You are here
Wednesday, November 19, 2014
NIH ends Transcranial Doppler (TCD) with Transfusions Changing to Hydroxyurea (TWiTCH) clinical trial due to early results
The National Heart, Lung, and Blood Institute (NHLBI), part of the National Institutes of Health, has ended the Transcranial Doppler (TCD) with Transfusions Changing to Hydroxyurea (TWiTCH) clinical trial early in agreement with the recommendations of the Data and Safety Monitoring Board (DSMB). The DSMB is an independent group of experts that regularly reviews accumulating data from ongoing clinical trials and advises the sponsor and the study investigators on the safety of research participants and those yet to be recruited into a trial.
The DSMB’s planned first interim analysis of the TWiTCH study data indicated that the study had reached its primary and most important endpoint. As such, they recommended that the study end due to early results, particularly given that the strength of the statistical finding was unlikely to change with the collection of additional data. After reviewing the DSMB recommendation, the NHLBI decided to end the study early due to attainment of the primary endpoint.
The TWiTCH study sought to determine whether giving daily doses of hydroxyurea (currently the only FDA-approved drug for sickle cell disease) lowers the TCD blood velocity in children with sickle cell disease (SCD) to a similar degree as blood transfusions. Children with sickle cell disease who are at a higher risk for stroke are identified by measuring the velocity of blood flow to the brain by TCD ultrasound studies.Children with the highest TCD velocities have a greater risk of strokes.The early review showed that hydroxyurea reduces TCD blood velocities to a similar degree as blood transfusions.
The results of this study show that hydroxyurea is not inferior to (that is, no worse than) regular blood transfusions in lowering TCD velocities in children with sickle cell disease who are at high risk for stroke.
Study participants have been notified about the trial’s early ending. Guided by the advice of their physicians, study participants will have the opportunity to receive the care they feel is best suited for them.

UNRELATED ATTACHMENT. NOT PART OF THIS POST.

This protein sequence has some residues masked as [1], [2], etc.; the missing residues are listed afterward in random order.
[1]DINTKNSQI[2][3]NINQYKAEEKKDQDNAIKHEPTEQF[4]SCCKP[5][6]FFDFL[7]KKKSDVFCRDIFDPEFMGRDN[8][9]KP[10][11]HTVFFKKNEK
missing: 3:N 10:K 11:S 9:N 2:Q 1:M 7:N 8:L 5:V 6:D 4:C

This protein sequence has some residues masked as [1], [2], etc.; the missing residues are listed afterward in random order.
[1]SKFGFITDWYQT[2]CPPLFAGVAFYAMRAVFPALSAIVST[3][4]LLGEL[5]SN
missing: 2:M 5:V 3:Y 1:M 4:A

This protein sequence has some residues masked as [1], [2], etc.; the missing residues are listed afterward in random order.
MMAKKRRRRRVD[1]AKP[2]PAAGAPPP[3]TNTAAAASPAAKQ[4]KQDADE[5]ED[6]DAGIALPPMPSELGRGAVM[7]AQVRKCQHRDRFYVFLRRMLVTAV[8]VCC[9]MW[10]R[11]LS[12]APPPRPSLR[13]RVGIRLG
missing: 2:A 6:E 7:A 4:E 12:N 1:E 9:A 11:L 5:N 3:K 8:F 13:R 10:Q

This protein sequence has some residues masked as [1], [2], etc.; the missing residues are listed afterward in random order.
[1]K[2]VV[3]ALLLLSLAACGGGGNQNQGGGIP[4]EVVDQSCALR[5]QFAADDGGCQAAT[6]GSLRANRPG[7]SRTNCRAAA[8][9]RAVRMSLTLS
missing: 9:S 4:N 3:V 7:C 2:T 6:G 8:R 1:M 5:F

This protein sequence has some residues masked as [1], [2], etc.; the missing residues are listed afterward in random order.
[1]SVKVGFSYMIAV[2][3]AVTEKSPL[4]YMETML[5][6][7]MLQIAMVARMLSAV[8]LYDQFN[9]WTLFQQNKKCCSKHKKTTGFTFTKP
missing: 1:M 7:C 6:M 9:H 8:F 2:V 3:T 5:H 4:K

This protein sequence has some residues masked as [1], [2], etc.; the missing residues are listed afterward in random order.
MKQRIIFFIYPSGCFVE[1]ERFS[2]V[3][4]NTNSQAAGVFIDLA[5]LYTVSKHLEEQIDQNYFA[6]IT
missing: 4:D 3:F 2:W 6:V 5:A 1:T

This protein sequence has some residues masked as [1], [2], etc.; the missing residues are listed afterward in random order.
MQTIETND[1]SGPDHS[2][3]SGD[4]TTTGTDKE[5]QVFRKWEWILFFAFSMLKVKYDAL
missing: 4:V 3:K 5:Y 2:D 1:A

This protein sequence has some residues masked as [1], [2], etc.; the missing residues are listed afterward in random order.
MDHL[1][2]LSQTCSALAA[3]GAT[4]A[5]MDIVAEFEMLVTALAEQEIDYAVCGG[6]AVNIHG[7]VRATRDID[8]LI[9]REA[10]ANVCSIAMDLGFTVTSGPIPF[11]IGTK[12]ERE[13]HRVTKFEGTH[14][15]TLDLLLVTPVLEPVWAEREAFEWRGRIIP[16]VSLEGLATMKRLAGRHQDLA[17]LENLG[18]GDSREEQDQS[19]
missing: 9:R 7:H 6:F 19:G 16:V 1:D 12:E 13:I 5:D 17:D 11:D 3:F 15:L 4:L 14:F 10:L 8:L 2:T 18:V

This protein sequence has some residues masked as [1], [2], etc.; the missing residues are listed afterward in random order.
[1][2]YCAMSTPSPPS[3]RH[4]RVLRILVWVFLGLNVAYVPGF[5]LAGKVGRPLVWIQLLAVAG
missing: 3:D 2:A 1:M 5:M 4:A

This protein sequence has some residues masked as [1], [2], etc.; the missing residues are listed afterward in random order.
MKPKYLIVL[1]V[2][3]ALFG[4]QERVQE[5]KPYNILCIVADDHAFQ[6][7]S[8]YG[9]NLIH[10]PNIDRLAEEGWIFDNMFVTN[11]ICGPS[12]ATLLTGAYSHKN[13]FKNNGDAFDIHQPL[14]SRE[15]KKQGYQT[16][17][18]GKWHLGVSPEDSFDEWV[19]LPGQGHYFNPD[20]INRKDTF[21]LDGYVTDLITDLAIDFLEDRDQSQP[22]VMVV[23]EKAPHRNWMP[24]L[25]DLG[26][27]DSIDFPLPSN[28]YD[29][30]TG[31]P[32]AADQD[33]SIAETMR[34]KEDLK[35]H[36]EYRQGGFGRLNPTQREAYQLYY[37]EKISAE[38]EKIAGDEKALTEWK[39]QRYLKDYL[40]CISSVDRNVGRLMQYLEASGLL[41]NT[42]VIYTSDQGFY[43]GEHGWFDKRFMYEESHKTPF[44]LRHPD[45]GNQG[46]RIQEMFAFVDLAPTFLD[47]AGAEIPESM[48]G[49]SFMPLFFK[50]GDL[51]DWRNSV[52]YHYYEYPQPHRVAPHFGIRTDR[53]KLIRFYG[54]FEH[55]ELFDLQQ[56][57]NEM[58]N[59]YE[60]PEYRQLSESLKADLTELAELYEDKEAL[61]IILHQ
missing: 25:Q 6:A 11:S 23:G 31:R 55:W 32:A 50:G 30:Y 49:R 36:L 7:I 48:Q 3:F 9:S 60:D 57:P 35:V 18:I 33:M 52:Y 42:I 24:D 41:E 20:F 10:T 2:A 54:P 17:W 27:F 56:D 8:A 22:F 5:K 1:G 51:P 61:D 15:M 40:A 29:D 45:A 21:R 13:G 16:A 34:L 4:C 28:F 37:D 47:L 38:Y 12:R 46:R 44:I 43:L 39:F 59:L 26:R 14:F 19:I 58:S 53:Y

- W. Keith Hoots,MD, Director, Division of Blood Diseases and Resources at the NHLBI
- Russell Ware, MD, PhD, Principal Investigator, Cincinnati Children’s Hospital
- Barry Davis, MD, PhD, Principal Investigator, UT Houston School of Public Health
For more information or to schedule an interview with Dr. Keith Hoots, please contact the NHLBI Communications Office at 301-496-4236 firstname.lastname@example.org.
The National Heart, Lung, and Blood Institute (NHLBI) is a component of the National Institutes of Health. NHLBI plans, conducts, and supports research related to the causes, prevention, diagnosis, and treatment of heart, blood vessel, lung, and blood diseases and sleep disorders. The Institute also administers national health education campaigns on women and heart disease, healthy weight for children, and other topics. NHLBI press releases and other materials are available online at http://www.nhlbi.nih.gov.
About the National Institutes of Health (NIH): NIH, the nation's medical research agency, includes 27 Institutes and Centers and is a component of the U.S. Department of Health and Human Services. NIH is the primary federal agency conducting and supporting basic, clinical, and translational medical research, and is investigating the causes, treatments, and cures for both common and rare diseases. For more information about NIH and its programs, visit www.nih.gov.
NIH…Turning Discovery Into Health®